It is generally accepted that adequate supervision at calving has a significant positive effect on reducing calf mortality, which has been of increasing importance with the use of larger beef breeds and cattle with larger birth weights.

"On most ranching operations, supervision of first-calf heifers and more mature cows will be best accomplished in daylight hours, while the poorest observation typically will take place in the middle of the night," says Glenn Selk, Oklahoma State University Cooperative Extension emeritus cattle specialist.

The easiest and most practical method of inhibiting nighttime calving at present is by feeding the expectant mothers at night; the physiological mechanism is unknown, but some hormonal effect may be involved.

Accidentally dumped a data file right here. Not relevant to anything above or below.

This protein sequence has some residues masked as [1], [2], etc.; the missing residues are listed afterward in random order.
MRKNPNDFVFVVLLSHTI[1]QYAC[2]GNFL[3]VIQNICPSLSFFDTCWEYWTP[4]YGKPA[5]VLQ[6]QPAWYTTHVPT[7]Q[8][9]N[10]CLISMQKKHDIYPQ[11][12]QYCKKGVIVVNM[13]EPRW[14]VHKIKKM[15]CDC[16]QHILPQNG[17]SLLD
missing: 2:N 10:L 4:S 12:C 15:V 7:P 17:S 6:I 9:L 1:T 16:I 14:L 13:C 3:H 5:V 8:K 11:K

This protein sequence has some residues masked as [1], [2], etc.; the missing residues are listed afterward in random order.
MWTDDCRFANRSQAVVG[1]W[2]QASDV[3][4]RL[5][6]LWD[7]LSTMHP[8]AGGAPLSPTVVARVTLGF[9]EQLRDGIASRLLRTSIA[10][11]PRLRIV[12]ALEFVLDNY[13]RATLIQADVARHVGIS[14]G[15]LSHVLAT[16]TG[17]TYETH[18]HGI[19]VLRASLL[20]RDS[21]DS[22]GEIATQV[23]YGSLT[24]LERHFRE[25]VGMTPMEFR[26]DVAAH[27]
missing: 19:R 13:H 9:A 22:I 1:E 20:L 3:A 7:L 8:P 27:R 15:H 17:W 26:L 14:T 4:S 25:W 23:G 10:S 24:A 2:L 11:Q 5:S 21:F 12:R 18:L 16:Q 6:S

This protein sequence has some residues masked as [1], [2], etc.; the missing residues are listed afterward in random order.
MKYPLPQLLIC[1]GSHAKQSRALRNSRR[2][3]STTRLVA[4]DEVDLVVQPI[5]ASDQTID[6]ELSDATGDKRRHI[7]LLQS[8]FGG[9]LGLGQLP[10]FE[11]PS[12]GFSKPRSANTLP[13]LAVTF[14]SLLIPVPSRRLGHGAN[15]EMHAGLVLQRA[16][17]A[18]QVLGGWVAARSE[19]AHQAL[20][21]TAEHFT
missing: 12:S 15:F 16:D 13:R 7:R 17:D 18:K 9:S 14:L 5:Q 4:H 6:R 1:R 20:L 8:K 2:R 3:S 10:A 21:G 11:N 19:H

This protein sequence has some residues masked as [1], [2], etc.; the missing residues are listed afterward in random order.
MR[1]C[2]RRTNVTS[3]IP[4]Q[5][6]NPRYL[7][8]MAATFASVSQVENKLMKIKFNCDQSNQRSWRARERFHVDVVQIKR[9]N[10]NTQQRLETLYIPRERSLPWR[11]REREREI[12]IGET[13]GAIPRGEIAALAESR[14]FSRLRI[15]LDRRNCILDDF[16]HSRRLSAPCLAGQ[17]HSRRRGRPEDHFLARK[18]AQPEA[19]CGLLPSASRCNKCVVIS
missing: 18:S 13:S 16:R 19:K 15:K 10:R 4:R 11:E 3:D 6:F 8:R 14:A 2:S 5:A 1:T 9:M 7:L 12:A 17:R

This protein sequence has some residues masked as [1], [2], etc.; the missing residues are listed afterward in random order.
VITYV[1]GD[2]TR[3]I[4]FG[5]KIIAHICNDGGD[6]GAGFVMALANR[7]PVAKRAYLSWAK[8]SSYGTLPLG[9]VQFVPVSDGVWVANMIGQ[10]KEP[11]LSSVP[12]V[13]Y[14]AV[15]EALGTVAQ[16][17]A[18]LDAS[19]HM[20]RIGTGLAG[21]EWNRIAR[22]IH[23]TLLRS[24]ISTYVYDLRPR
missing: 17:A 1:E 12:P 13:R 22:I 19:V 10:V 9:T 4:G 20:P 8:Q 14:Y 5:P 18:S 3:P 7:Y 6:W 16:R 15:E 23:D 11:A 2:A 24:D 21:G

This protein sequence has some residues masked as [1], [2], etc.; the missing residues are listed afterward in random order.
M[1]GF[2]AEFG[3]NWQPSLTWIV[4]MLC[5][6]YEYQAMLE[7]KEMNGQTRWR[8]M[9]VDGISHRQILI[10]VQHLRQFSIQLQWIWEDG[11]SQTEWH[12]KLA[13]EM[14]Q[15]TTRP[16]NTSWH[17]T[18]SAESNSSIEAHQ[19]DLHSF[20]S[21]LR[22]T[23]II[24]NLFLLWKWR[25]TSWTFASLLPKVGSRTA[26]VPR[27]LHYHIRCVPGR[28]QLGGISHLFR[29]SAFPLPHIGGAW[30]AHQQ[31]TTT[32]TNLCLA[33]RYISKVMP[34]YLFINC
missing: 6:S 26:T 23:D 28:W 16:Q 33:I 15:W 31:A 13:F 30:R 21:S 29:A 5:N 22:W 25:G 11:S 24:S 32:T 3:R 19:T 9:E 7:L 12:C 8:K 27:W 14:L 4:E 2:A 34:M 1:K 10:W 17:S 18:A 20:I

Selk says rumen motility studies indicate the frequency of rumen contractions falls a few hours before parturition. Intraruminal pressure begins to fall in the last two weeks of gestation, with a more rapid decline during calving.

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